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SA-7100 Ripple Current measurements-effects on protection board?

Discussion in 'Pioneer Audio' started by Gobstopper, Nov 3, 2018.

  1. Gobstopper

    Gobstopper Active Member

    Messages:
    197
    Location:
    Oakland, CA
    Hi Everyone, I've been wrestling with a SA-7100 that has a horrid buzzing noise, for a couple of years now. I replaced electrolytics(including filter caps) and transistors using guides on this forum to no avail. Last night I used an android app to measure sound frequency, and found that when the pre and main amps are connected there are 60 hz and 120hz peaks, with many higher harmonics. With the pre/main jumpers disconnected, the 60hz is gone and I just have 120Hz plus harmonics. I'm pretty sure I have at least 2 different sets of problems. In any event, I borrowed an oscilloscope and started looking at the output voltages from the power supply board, thinking the 120hz noise would logically point there. Outputs at pins 6,7,12 and 13 were at the appropriate DC voltage and showed barely any ripple current. However, pin 11, which feeds the protection board, has a conspicuously larger ripple voltage(DC was okay). Looking at the circuit diagram(and trying to apply my rusty circuit theory) it seems that the pin 11 path,in contrast to paths for pins 12 and 13, doesn't have any smoothing capacitors in it, in which case the ripple current wouldn't be unexpected.Is this correct? I wanted to check with more experienced and knowledgeable folks before discarding the finding. Out of curiosity, could excess ripple into the sa-7100 protection board cause buzzing in the audio path?
    Any other things I should check while I still have the oscilloscope?
     

     

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  2. markthefixer

    markthefixer On Hiatus, dealing with Dad's estate full time Subscriber

    Messages:
    21,085
    Location:
    Bensenville,Illinois
    D1,D2 are S1b01-02 diodes, 200v 1a
    mouser: 863-1N4004G @ $0.21 ea

    D4-D7 are DS-118a diodes, 200v 3 amp diodes. With 0.01uf snubber capacitors.
    mouser: 863-1N5404G @ $0.41 ea

    Check the diodes out of circuit.

    I trust the 2sa726 and 2sc1451 transistors have been replaced long ago.

    My bet is abused D4-D7 and/or a bad snubber cap across one or more of D4-D7.

    Any buzz in pin 11 would also be in pins 12 & 13. The smoothing isn't that miraculous.

    You can measure the AC buzz on the DC circuit by using a blocking capacitor in series with the DMM probe. 0.1uf 150v metal film cap.
     
  3. Gobstopper

    Gobstopper Active Member

    Messages:
    197
    Location:
    Oakland, CA
    Hi Mark, thanks so much for your reply, it's great to see you are still here on the boards helping everyone out after all these years. I replaced all the diodes on the power supply during my rebuild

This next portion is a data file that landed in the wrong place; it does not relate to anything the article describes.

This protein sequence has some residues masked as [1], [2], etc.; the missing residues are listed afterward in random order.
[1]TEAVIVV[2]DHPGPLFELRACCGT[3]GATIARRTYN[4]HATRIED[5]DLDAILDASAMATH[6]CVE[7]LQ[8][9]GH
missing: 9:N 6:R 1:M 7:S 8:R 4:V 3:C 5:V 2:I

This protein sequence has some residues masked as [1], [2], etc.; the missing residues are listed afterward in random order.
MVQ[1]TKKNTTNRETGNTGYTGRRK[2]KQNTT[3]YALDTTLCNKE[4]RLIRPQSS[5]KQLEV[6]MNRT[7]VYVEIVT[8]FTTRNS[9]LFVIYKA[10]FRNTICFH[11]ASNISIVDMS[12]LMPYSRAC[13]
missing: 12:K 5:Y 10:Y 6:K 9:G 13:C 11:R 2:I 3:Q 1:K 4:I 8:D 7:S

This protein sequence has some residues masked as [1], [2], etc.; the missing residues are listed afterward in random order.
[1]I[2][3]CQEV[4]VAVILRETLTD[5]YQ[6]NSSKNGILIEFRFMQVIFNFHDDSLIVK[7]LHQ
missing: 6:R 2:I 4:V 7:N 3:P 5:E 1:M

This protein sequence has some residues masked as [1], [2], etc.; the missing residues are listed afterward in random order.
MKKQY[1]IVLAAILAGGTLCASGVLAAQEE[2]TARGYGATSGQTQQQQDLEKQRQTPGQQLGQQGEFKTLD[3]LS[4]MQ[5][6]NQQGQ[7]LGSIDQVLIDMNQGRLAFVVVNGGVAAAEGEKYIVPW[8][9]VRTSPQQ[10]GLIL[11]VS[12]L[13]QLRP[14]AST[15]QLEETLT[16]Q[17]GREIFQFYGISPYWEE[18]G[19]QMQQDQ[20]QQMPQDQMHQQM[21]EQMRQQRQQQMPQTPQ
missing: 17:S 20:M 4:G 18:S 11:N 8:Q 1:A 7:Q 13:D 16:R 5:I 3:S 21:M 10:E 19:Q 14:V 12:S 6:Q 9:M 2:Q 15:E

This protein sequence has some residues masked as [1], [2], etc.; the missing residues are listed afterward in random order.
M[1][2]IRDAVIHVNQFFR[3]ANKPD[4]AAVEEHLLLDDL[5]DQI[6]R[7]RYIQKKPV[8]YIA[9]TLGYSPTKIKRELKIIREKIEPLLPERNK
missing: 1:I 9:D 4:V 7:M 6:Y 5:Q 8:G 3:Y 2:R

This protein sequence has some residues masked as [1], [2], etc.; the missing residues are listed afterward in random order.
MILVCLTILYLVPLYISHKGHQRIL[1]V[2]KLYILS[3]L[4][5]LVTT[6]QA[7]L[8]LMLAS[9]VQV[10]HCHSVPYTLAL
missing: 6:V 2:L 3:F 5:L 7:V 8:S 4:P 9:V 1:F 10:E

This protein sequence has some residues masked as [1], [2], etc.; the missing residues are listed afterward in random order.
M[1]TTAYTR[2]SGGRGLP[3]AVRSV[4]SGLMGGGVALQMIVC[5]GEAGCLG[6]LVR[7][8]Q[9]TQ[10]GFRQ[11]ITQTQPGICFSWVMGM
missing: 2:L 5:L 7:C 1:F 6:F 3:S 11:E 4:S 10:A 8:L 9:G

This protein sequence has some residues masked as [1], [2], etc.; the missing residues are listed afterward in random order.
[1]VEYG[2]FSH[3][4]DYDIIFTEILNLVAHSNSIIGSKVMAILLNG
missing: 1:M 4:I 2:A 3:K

as well as the 2sa726 and 2sc1451 transistors. (http://audiokarma.org/forums/index....erence-in-voltages-at-l-and-r-outputs.768115/)
    I'll pull the diodes and check out of circuit just in case. I'll also try the blocking cap + DMM instead of the oscilloscope and see how the ripple measures compared. Finally, if it were to be a bad subber cap(those are the big ceramic disks, no?), without a dedicated ESR device, what's the best way to check?
     
  4. Gobstopper

    Gobstopper Active Member

    Messages:
    197
    Location:
    Oakland, CA
    I measured ripple current with a blocking capacitor and DMM. AC voltages were 0.006V on pin 11, 0.008V on pin 12 and 0.005V on Pin 13. Pin 7 and Pin 6 both had .028 V AC. What is confusing me is that on the scope AC voltage at pins 12 and 13 show almost a flat line, while pin 11 has a very wide band(with analog scope set to 5V per division, band is almost 4 divisions from top to bottom) with not much obvious structure(see attached photo,edit: AC readings @ Pins 6 and 7 also appear as flat line). Any ideas about what is going on? Scope is to set to read AC. I attached a shot of AC voltage downstream of D1 and D2 for reference.
     

    Attached Files:

  5. llwhtt

    llwhtt Super Member

    Messages:
    1,470
    Location:
    SoCal
    The voltage at Pin 11 is straight from the regulator, Q1 being the pass element, and should be clean so I wouldn't call C4/5 smoothing caps more like decoupling capacitors. If you notice there are two grounds on the power supply board, Pins 10 and 14, are both OK? What does the voltage on the collector of Q1 look like? The regulator appears to be working as your DC voltages seem to be OK, I'm thinking the ground at Pin 10 is missing.

    Craig
     
  6. petehall347

    petehall347 the brandy coffee man Subscriber

    Messages:
    27,867
    Location:
    uk.. the middle bit
    just for fun try using rca cables to jump pre main instead of the jumpers . guess it wont do anything but will maybe rule something out .
     

     

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  7. Gobstopper

    Gobstopper Active Member

    Messages:
    197
    Location:
    Oakland, CA
    I tested the voltage at the Q1 collector:
    DC (DMM)
    to chassis: 48.5V DC
    to Pin 14: 46.8V DC
    to Pin 10: 48.2V DC
    For AC, used scope and compared between using Pin 14 or Pin 10 as ground. Pin 14 as ground and the waveform looked fine. With Pin 10 as ground, the width of the waveform(thickness of trace) seemed to fluctuate pseudo-perdiodically over time. If I touched the chassis with my hand(while ground at Pin 10), then the thickness of the trace got noticeably thicker(see attached photos). As for checking grounds, visually it looks okay(pin 10 wire wrapped to same post as where blue wire from transformer connects) and Pin 14 grounds to a different, but neighboring set of grounds, and no difference in voltage between Pin 14 to Ground and Pin 10 to Ground on DMM, between Pin 10 and Pin 14, a -0.2mV DC difference(edit: tested again and no difference).